- Toss your stash every so often. I don’t mean go throw it out! Toss your stash like you toss a salad (I stole this term from the Yarn Harlot, by the way. She is fabulous.) Go through all of your fabrics, reorganize them if necessary, or if you’re me, straighten the piles they’ve gotten stacked in. (I like to see what I’ve purchased! This means things usually don’t get put away very well.) Check things over for damage—moth holes, sun bleaching, the cats got into it, that kind of thing. This is great to do because it will remind you what you have—if you have a “deep” stash, it can be like going shopping, except since you already own it, it’s all free! You may want to go through your patterns and notions during the stash toss, as well. You can make sure they’re organized and, again, remind yourself of what you have. If there’s stuff you don’t want to have, now’s the time to get rid of it!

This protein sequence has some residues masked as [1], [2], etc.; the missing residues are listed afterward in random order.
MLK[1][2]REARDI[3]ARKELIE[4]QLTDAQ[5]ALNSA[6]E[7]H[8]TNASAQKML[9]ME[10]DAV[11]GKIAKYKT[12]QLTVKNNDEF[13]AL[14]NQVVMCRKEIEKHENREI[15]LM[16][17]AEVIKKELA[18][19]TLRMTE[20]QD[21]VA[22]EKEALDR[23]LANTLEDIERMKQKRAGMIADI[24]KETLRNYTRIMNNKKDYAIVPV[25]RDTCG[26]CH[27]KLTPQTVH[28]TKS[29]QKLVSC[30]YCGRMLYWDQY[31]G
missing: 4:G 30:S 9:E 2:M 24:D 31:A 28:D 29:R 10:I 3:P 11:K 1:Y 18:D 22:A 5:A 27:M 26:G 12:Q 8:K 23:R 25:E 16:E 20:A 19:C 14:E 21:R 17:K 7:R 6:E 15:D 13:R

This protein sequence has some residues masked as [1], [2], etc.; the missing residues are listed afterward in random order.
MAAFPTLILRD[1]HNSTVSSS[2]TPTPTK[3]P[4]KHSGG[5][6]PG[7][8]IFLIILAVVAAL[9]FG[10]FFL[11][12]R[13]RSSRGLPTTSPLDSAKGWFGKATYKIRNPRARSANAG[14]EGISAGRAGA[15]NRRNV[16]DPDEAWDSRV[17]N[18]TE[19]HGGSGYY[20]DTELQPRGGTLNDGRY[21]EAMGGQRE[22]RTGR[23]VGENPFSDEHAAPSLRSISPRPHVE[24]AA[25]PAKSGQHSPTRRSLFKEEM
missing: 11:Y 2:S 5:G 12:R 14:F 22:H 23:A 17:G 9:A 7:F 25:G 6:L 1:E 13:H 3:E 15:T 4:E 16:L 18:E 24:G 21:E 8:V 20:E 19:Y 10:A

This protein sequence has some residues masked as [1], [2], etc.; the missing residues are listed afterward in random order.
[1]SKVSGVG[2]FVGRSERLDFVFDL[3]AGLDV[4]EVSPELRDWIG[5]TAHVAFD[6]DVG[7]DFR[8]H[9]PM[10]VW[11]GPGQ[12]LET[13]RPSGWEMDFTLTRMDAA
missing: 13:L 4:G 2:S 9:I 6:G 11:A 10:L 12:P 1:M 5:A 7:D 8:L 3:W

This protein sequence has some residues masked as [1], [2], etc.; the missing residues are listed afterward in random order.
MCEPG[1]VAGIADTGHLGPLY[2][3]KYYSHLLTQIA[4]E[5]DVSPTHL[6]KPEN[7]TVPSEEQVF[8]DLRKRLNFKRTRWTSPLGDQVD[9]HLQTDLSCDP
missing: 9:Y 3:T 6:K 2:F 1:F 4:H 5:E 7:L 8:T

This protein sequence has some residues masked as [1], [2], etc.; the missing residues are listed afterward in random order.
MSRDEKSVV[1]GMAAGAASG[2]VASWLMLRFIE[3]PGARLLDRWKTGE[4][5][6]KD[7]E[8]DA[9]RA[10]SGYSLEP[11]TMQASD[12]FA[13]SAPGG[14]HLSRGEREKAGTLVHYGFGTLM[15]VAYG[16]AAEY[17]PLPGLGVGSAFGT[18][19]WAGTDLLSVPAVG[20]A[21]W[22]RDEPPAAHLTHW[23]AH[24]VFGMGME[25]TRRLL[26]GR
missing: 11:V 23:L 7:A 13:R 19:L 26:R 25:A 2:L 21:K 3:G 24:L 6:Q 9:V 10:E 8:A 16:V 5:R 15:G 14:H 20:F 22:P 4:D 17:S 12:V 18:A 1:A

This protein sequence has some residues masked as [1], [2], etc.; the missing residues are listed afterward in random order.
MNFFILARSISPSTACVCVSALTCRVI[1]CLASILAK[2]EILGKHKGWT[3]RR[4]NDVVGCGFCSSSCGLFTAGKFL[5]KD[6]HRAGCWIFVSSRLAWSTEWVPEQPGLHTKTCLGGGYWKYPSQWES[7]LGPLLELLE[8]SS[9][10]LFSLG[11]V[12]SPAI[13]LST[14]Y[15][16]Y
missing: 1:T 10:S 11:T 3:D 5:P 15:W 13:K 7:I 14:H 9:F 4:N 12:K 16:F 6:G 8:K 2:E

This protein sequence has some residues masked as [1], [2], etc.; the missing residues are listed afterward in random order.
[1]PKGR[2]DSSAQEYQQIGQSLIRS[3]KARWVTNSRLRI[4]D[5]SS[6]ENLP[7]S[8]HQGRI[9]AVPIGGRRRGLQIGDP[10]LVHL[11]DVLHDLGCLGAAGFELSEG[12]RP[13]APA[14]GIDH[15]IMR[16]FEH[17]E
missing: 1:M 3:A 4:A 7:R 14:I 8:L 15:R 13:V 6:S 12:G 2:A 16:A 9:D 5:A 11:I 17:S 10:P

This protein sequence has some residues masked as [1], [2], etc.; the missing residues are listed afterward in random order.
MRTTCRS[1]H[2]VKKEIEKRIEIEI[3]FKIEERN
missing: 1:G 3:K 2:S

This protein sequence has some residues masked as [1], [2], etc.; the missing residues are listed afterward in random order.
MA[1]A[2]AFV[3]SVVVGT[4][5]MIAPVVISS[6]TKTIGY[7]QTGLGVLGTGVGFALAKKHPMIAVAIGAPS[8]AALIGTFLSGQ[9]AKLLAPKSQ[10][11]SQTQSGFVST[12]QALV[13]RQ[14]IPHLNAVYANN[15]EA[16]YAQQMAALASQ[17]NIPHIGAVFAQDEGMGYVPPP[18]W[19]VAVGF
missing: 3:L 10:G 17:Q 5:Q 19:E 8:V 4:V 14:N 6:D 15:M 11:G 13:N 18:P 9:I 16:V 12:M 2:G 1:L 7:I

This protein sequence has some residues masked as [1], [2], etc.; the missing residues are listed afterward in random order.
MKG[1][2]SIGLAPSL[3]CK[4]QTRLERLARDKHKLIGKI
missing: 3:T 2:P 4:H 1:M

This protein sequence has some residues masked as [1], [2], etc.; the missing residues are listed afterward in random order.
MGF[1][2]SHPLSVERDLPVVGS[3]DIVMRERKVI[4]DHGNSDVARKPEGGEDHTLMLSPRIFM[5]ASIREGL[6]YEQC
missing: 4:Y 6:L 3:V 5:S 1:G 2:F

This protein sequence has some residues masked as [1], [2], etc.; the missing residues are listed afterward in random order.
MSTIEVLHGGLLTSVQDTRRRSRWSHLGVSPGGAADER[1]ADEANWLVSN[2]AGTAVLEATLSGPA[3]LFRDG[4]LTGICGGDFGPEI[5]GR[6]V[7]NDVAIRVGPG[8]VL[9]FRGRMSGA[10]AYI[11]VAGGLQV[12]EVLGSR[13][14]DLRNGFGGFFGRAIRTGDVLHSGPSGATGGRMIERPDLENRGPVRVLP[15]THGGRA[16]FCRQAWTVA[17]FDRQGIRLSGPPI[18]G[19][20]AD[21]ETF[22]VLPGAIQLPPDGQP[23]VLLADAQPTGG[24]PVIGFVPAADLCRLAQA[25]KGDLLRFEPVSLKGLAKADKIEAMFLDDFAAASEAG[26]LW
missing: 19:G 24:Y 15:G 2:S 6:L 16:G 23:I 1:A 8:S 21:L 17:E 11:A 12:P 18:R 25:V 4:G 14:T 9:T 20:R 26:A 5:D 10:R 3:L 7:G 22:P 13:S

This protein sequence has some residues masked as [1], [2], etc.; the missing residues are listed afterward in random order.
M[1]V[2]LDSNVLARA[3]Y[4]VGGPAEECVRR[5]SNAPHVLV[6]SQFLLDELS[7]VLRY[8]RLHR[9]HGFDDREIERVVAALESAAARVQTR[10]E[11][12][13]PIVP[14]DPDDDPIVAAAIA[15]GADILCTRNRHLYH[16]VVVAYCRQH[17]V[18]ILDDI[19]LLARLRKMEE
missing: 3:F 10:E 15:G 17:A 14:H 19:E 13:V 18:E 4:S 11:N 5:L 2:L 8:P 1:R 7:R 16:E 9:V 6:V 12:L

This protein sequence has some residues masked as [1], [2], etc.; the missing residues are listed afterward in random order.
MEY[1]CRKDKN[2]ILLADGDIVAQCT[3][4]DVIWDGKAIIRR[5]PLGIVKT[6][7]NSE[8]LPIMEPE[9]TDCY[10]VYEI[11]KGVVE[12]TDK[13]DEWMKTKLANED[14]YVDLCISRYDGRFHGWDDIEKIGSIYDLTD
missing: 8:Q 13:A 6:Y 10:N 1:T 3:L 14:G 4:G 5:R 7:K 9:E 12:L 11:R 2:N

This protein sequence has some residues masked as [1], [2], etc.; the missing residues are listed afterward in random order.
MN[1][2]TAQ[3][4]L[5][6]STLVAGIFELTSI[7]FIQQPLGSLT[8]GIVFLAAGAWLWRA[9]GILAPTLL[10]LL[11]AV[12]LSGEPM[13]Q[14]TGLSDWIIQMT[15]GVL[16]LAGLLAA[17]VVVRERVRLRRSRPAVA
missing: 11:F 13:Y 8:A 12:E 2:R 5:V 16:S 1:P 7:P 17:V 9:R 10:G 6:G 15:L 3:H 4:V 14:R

- Set some good background sound. Now, I realize not everyone gets a great choice of background noise—some people are sewing in the living room and keeping an eye on the kids, some people are in a cramped dorm room, everyone’s making the best with what they have. But if you can, set yourself some good grooves. (I don’t like headphones since I’m running back and forth from machine to ironing board and wielding hefty scissors; if you do use headphones, be careful to keep them out of the way!) Music can be great—if you tend to get stressed at the machine, pick something calming; if you tend to get bored, pick a playlist that lights you up. I also love listening to podcasts and audiobooks; it keeps my hands busy and my mind entertained during long stretches of sewing. You may have to tweak the volume to hear over your machine, or pause your audiobook when you get to a puzzling set of instructions, though; trying to focus on two things at once is a recipe for disaster.